Kamei:

We did that at first, but in just making them 3D as-is there were various problems that popped up.

Tsukamoto:
Guy was particularly difficult.

Kamei:
As Guy was the first Alpha character we ported over, we had to spend a lot of time thinking in what way to do the deformations. If you look at Ryu you'll get a good understanding of this, but in fighting games, most characters basic pose has their knees bent. They don't stand straight, but somewhat bent over. But Guy stands straight up with one knee straight. So he ends up towering over Ryu, and in 3D, what happens is that we have to make his legs short. His kicks have less range than his punches (laughs).

Guy's Kick



Tsukamoto:
For pixel art, we can just draw the legs long and they'll look cool! As Alpha was 2D, we could have these cool and cute anime kicks for all the characters, and that was one of the Alpha series's charms. But in 3D that becomes a difficult thing.

-- Were there any other difficult characters?

Kamei:

....Chun. (laughs)

Tsukamoto:
Yeah, Chun was a handful! Her model was changed so many times, I lost count! (laughs)

Kamei:
We changed her face even after the loketests.

Tsukamoto:
The Chun-Li from then and now are completely different.

Kamei:
From the questionnaires at the loketests, we realized that the players wanted a better Chun. So we finished up all the other characters first, then our lead modeling designer appointed the "Month Of Chun Improvement" and we got to work (laughs).

Tsukamoto:
Yeah, I remember that (laughs). We did that more than once, Arcade Month of Chun Improvement, Console Month of Chun Improvement...

Kamei:
Our lead designer was the one who would make the adjustments on her model body, then as her face changed (facial expressions) we'd have to fix that as well. I was the designer in charge of Chun-Li's facial expressions. So then the lead designer would make an adjustment to her body, and I'd follow up with the facial adjustment. Then we'd take a look at it, and if it didn't feel right we'd have to fix it again. That went on for quite a while.

-- Were there any characters where things went smoothly, or that you liked working on?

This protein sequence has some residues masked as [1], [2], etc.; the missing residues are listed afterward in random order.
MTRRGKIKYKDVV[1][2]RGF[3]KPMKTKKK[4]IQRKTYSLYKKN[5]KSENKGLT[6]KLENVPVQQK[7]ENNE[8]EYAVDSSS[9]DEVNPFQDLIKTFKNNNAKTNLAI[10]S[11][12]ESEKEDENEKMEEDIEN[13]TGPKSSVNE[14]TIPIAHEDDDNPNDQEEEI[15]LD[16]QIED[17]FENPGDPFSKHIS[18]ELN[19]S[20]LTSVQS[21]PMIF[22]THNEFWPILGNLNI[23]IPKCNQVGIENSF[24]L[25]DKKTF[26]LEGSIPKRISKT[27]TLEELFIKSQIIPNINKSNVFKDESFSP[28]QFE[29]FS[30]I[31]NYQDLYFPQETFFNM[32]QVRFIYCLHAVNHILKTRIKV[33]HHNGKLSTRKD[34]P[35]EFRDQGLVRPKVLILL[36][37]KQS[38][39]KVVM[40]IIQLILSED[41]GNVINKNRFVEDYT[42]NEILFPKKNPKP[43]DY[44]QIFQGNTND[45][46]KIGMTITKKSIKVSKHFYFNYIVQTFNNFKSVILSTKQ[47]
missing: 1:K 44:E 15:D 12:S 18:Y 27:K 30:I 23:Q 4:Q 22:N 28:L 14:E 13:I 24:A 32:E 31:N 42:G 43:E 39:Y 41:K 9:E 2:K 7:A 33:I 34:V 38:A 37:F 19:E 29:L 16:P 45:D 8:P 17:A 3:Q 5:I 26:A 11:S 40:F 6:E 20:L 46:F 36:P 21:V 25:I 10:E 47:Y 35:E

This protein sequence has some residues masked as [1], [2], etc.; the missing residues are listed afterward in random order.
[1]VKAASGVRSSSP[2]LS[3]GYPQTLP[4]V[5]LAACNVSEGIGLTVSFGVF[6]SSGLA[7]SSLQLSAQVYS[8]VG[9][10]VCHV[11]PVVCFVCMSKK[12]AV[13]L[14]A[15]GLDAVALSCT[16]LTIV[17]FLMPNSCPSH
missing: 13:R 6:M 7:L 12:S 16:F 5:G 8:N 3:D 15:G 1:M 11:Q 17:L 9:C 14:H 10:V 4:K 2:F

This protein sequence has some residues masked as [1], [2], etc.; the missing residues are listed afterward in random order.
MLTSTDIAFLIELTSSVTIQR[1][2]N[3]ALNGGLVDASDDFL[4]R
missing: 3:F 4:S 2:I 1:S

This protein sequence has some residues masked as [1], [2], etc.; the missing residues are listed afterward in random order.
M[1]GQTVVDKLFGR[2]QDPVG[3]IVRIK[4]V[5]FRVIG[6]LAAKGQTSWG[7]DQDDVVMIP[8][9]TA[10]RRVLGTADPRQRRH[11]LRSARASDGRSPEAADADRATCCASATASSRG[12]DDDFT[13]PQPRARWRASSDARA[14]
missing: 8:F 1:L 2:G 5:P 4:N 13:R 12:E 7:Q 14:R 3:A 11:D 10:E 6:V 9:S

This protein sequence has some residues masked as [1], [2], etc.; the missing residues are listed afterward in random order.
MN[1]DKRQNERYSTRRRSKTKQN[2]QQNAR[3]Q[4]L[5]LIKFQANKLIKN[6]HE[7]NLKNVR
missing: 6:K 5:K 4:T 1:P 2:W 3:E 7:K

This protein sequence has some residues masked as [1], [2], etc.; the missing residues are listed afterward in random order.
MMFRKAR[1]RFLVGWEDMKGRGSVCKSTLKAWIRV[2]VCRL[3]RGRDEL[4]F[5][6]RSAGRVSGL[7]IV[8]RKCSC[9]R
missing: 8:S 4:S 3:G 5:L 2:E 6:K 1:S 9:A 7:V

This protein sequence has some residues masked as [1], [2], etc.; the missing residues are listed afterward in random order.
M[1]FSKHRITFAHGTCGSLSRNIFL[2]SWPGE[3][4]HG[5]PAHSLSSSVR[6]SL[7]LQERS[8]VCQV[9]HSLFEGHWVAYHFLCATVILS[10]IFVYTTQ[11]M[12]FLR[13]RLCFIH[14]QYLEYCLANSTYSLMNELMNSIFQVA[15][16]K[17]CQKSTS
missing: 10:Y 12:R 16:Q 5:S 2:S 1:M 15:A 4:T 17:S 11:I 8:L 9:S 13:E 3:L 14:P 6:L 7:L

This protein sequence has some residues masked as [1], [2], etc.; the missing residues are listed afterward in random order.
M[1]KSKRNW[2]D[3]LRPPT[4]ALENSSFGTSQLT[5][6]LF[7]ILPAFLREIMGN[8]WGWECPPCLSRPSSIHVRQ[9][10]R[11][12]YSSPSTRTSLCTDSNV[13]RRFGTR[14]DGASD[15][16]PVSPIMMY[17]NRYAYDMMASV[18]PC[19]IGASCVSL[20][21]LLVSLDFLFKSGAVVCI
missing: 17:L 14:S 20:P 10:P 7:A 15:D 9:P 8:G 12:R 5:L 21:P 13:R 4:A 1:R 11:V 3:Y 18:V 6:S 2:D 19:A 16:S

Kamei:

I'll have to go with Honda. Also, Dhalsim, Zangief, and Blanka. I'd played SFII when I was a kid, and I feel that their image in SFIV is the best match to that time. Its just how I feel, but I think that big strong characters are the easiest to reproduce.

-- Dhalsim is a pretty unique character.

Kamei:

Yes...speaking of, Dhalsim was one of the first characters we were able to get up on screen, after we figured out how to do Ryu. It was Ryu, Ken, Blanka, and Dhalsim. After figuring out the design direction with Ryu, Ken was easy enough to follow suit. Then Ono asked if we couldn't make some of the more unique characters, so we decided to make Blanka and Dhalsim.

Tsukamoto:
When SFIV was still just in the inspection stages, we still hadn't officially gotten the green light for development. The developers as well as Ono were still trying to figure out just what "IV" would be.

Kamei:
I thought, "This might be the last time I get to make a Street Fighter character, so I'm just going to do what I want! Give Dhalsim as many bones as I like!" So as a result, Dhalsim's preparation got the elegant treatment (laughs).

A Picture From Back Then



Tsukamoto:
Yeah, thank goodness we gave it our all back then. Its all about our love - if we didn't love the game, it wouldn't have been made.

-- Kind of surprising that Chun-Li wasn't among the first models to be made.

Kamei:

Yeah, we didn't have Chun-Li. If we think about The Month of Chun Improvement, if she'd been around back then then development would have come to a screeching halt! (laughs) Oh, I don't mean that as anything bad against Chun!

Tsukamoto:
The Month of Chun Improvement was pretty heavy. Did it make you hate Chun?

Kamei:
Not at all. There are other characters who turned my dreams into nightmares.

-- Such as?

Kamei:

...Dhalsim. (laughs) At first, we couldn't get Sim's stretching animation right at all. In particular, his arms would get jagged, and we couldn't get them to stretch beyond a certain point without getting all messy. I'd always end up saying "Curse you Sim, why do you have to move like this! This is impossible in 3D!"

Tsukamoto:
I remember we asked if it was okay if Dhalsim's arms only stretched a little bit. Okada's answer to that was "No!" (laughs) But we eventually got them stretching beautifully!

Dhalsim's Stretchy Arms



-- Is there anything else you'd like to point out about the SFIV character design?

Kamei:

What I'd like the players to notice is the level of detail given to SFIV's shader. Its a bit difficult to sum up with a shader is, but it's something that really adds a nice touch to the outward appearance of the 3D models. If you look at the expressions during Focus Attack or at the results screen, this will give you an idea of SFIV's unique shader. The extra touching effects in the PC version also come from the shader. Even with the same model, the shader can really add an extra sense of quality.

-- You mean the poster or watercolor look effect! That's the shader?

Kamei:

That's right. The shader has many different uses and tools, but in SFIV what we were going for was the moving painting look. Make the artwork of Street Fighter come to life, in 3D, and give it a sense of depth and presence - we felt that would be the most interesting expression for the game, and that's how we developed our shader.

Tsukamoto:
As we re-did Ryu's model over and over again and looked for our direction, we also advanced our shader at the same time. I feel its a very unique expression, so I would be happy if everyone were to take note of it.



-- Are there any last words you'd like to leave to the fans who are looking forward to the character designs?